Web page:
Alex Raij
The Raij family makes pasta with tomato sauce with prosciutto, parsley and a knob of butter, along with a chicory salad.

Alexandra Raij

Chef/co-owner of La Vara, Saint Julivert Fisherie, Txikito, El Quinto Pino in New York City

"As a restaurant owner, I have the advantage of having a large pantry, but I'm now at home in a Lower East Side apartment. One thing I have been vigilant about is no waste. I try to up-cycle all leftovers (flavor saving I call this), but I also try to use this commitment to create new and different meals and deepen yesterday's dish and create something new. Dried pasta is great because it can be a garnish or main dish even. We like to toast it and cook risotto-style, like the tuna casserole at Saint Julivert Fisherie.

"Remember to use potatoes and canned goods like tuna for flavor and to reduce your need for refrigerated items. Storage items like apples, onions, citrus, etc. will be a lifesaver. Also vinegar and chilies.

"Garlic soup with a poached egg and day-old bread is Basque staple at Txikito and such a comforting meal. Don't let your bread get moldy in a bag. Dry out bread rusks and reconstitute them into amazing French toast or savory dishes like panzanella salad with a few tomatoes and lot of onions. You can live pretty luxuriously for pennies. Save your Parmesan rinds for tomato sauce and broths, adding eggs or a little frozen pesto for another protein-packed meal with a different flavor profile.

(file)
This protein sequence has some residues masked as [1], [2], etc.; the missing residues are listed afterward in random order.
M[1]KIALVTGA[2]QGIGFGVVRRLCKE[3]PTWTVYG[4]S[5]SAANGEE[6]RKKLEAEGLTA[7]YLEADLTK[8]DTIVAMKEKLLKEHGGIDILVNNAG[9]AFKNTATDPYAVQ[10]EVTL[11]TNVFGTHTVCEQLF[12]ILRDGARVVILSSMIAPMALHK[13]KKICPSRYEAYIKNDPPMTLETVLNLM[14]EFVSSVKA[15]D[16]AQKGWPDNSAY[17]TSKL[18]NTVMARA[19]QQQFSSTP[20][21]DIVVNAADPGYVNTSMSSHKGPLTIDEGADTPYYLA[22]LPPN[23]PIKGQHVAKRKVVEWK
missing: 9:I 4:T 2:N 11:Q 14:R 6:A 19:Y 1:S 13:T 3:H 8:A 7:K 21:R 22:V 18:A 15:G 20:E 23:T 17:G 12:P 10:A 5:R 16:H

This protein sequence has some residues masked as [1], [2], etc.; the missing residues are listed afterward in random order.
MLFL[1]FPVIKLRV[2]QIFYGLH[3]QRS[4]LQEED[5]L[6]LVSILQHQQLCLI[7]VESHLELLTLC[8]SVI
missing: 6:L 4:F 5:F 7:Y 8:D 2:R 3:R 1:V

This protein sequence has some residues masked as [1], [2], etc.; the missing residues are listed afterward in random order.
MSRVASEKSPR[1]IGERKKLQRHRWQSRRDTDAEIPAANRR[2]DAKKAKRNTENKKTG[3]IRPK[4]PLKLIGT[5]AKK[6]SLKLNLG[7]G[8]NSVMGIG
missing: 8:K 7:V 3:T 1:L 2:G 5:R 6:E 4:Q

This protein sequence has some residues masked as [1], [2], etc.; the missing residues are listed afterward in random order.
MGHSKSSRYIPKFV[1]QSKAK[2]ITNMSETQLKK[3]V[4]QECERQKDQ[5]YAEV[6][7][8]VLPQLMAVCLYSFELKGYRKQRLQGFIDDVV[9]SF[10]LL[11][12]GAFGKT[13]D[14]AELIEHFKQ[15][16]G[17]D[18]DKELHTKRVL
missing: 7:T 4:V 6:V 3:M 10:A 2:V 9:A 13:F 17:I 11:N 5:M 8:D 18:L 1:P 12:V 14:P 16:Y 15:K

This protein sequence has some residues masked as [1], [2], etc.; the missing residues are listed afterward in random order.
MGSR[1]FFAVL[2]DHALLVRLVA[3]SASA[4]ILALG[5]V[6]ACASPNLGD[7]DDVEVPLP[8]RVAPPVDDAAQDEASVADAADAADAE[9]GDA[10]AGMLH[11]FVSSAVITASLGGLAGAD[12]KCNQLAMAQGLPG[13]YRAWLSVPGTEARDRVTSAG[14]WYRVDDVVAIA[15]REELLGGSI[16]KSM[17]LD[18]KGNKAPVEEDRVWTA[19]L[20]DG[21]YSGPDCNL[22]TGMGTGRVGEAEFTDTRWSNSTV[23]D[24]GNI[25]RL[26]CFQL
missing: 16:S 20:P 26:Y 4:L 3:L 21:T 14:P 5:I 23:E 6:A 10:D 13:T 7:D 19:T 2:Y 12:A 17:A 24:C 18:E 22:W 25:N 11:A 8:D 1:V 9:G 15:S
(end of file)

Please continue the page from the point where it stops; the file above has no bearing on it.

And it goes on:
"Economizing is key for everyone right now because even those of us that cook a lot are making way more meals in close quarters, try to school our kids and not spend all day cooking. In my case, I have lots of paperwork and people to support in my work and neighborhood community, so easy and satisfying are also important."

Hoang Tung
Turmeric-marinated sea bass. Hoang Tung

Hoang Tung

Chef/owner of T.U.N.G. in Hanoi, Vietnam

"When I'm home these days cooking for my family, I prefer to use plenty of vegetables and herbs that are in season and high in antioxidants that boost the immune system—broccoli, bok choy, ginger and especially a lot of mushrooms. Vietnamese people love having mushrooms in soups or noodles, but my tip is to sauté or grill them to help bring out the rich savory flavor while retaining their vitamins.

"Right now in Vietnam there is a campaign to help local businesses by purchasing the lobsters that cannot be exported outside of the country. And so who could say no to this delicacy? A perfectly cooked lobster is surely one of life's most simple pleasures. I boil or steam the lobster and add it to dishes with pasta."

Miloš Vuksic
Miloš Vuksic says hummus is rich with proteins and excellent when you diversify it with other ingredients, such as poached eggs, cherry tomatoes and grilled mushrooms. Miloš Vuksic

Miloš Vuksic

Co-owner of Endorfin in Belgrade, Serbia

"Our country is still at the beginning of this pandemic mess, so we are all still figuring out what our life is going to look like in the next few weeks. At this point, we are trying not to waste the food from the restaurant that cannot be stored, so we are eating a lot of soups, mushrooms, salads, steak tartare and drink a variety of open wine bottles. We don't go crazy about basic supplies; we make our own sourdough bread, pasta, etc.

"For these days, I would go as simply as I could. My two favorites are almond vegan pâté—the secret ingredient is lemon—and olive tapenade pâté, on crispy sourdough bread. Pasta with lemon hot green peppers and olive oil, or good old-fashioned carbonara.

"Hummus is rich with proteins and excellent when you diversify it with other ingredients, such as with poached eggs, cherry tomatoes and grilled mushrooms. The other one I prefer is with baked beetroot walnuts cheese and tahini yogurt. If I can't get fresh meat, I'm stocking up on dry and cured meats, like pepperoni sausage and prosciutto."

What the World's Top Chefs Are Cooking Up at Home During the Pandemic | Culture